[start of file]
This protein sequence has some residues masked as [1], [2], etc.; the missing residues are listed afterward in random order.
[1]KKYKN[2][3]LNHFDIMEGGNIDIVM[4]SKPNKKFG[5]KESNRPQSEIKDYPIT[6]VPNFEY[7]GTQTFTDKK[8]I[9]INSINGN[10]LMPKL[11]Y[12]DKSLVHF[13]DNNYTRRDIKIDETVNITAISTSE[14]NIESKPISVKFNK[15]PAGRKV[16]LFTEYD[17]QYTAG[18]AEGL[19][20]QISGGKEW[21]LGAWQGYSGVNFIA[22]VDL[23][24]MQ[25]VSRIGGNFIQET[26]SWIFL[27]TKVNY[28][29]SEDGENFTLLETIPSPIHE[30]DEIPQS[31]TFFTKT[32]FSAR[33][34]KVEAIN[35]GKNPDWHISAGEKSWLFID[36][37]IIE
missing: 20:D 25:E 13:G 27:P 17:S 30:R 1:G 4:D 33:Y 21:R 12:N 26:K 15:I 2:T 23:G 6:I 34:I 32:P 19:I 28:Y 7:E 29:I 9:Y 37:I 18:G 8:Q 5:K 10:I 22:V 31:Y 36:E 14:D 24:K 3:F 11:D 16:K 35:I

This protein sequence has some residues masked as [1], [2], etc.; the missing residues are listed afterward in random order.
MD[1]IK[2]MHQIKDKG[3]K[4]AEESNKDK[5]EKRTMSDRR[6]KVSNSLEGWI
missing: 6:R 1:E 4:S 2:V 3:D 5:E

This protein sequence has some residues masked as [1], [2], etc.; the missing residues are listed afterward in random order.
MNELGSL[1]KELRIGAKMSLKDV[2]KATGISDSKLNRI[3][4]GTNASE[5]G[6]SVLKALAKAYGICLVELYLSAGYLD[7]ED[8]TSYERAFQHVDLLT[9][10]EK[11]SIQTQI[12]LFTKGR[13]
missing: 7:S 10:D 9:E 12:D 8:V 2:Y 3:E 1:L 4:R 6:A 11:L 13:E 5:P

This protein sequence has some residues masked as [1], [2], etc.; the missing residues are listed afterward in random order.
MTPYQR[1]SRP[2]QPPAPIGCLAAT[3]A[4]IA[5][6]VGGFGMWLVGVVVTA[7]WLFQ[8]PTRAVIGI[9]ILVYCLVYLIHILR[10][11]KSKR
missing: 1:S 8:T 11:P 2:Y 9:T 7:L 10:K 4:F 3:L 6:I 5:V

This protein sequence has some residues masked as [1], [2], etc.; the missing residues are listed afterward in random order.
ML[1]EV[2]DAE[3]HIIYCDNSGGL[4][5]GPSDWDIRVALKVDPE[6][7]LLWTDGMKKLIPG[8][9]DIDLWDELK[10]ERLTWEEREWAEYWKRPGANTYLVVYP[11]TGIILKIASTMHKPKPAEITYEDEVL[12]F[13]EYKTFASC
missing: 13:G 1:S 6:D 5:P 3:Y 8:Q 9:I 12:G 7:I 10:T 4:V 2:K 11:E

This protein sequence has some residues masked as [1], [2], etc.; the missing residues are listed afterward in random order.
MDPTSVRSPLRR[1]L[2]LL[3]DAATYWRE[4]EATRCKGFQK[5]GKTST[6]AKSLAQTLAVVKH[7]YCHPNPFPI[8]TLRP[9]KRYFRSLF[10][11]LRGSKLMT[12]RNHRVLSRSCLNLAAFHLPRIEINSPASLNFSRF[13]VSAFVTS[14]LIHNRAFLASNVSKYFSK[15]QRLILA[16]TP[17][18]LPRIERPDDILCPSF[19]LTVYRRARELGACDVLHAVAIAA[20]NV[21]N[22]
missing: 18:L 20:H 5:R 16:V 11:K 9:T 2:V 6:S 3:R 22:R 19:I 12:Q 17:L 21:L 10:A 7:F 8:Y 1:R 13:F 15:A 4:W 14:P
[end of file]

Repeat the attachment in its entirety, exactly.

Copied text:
This protein sequence has some residues masked as [1], [2], etc.; the missing residues are listed afterward in random order.
[1]KKYKN[2][3]LNHFDIMEGGNIDIVM[4]SKPNKKFG[5]KESNRPQSEIKDYPIT[6]VPNFEY[7]GTQTFTDKK[8]I[9]INSINGN[10]LMPKL[11]Y[12]DKSLVHF[13]DNNYTRRDIKIDETVNITAISTSE[14]NIESKPISVKFNK[15]PAGRKV[16]LFTEYD[17]QYTAG[18]AEGL[19][20]QISGGKEW[21]LGAWQGYSGVNFIA[22]VDL[23][24]MQ[25]VSRIGGNFIQET[26]SWIFL[27]TKVNY[28][29]SEDGENFTLLETIPSPIHE[30]DEIPQS[31]TFFTKT[32]FSAR[33][34]KVEAIN[35]GKNPDWHISAGEKSWLFID[36][37]IIE
missing: 20:D 25:E 13:G 27:P 17:S 30:R 1:G 4:D 33:Y 21:R 12:N 26:K 15:I 2:T 23:G 6:I 34:I 32:P 19:I 28:Y 7:E 29:I 9:Y 37:I 18:G 8:Q 5:K 10:I 22:V 31:Y 36:E 14:D 24:K 3:F 11:D 16:K 35:I

This protein sequence has some residues masked as [1], [2], etc.; the missing residues are listed afterward in random order.
MD[1]IK[2]MHQIKDKG[3]K[4]AEESNKDK[5]EKRTMSDRR[6]KVSNSLEGWI
missing: 6:R 1:E 4:S 2:V 3:D 5:E

This protein sequence has some residues masked as [1], [2], etc.; the missing residues are listed afterward in random order.
MNELGSL[1]KELRIGAKMSLKDV[2]KATGISDSKLNRI[3][4]GTNASE[5]G[6]SVLKALAKAYGICLVELYLSAGYLD[7]ED[8]TSYERAFQHVDLLT[9][10]EK[11]SIQTQI[12]LFTKGR[13]
missing: 7:S 10:D 9:E 12:D 8:V 2:Y 3:E 1:L 4:R 6:A 11:L 13:E 5:P

This protein sequence has some residues masked as [1], [2], etc.; the missing residues are listed afterward in random order.
MTPYQR[1]SRP[2]QPPAPIGCLAAT[3]A[4]IA[5][6]VGGFGMWLVGVVVTA[7]WLFQ[8]PTRAVIGI[9]ILVYCLVYLIHILR[10][11]KSKR
missing: 1:S 8:T 11:P 2:Y 9:T 7:L 10:K 4:F 3:L 6:I 5:V

This protein sequence has some residues masked as [1], [2], etc.; the missing residues are listed afterward in random order.
ML[1]EV[2]DAE[3]HIIYCDNSGGL[4][5]GPSDWDIRVALKVDPE[6][7]LLWTDGMKKLIPG[8][9]DIDLWDELK[10]ERLTWEEREWAEYWKRPGANTYLVVYP[11]TGIILKIASTMHKPKPAEITYEDEVL[12]F[13]EYKTFASC
missing: 13:G 1:S 6:D 5:P 3:Y 8:Q 9:I 12:G 7:I 10:T 4:V 2:K 11:E

This protein sequence has some residues masked as [1], [2], etc.; the missing residues are listed afterward in random order.
MDPTSVRSPLRR[1]L[2]LL[3]DAATYWRE[4]EATRCKGFQK[5]GKTST[6]AKSLAQTLAVVKH[7]YCHPNPFPI[8]TLRP[9]KRYFRSLF[10][11]LRGSKLMT[12]RNHRVLSRSCLNLAAFHLPRIEINSPASLNFSRF[13]VSAFVTS[14]LIHNRAFLASNVSKYFSK[15]QRLILA[16]TP[17][18]LPRIERPDDILCPSF[19]LTVYRRARELGACDVLHAVAIAA[20]NV[21]N[22]
missing: 18:L 20:H 5:R 16:V 11:K 9:T 2:V 6:S 3:R 22:R 19:I 12:Q 17:L 21:L 10:A 7:F 8:Y 1:R 13:F 15:A 4:W 14:P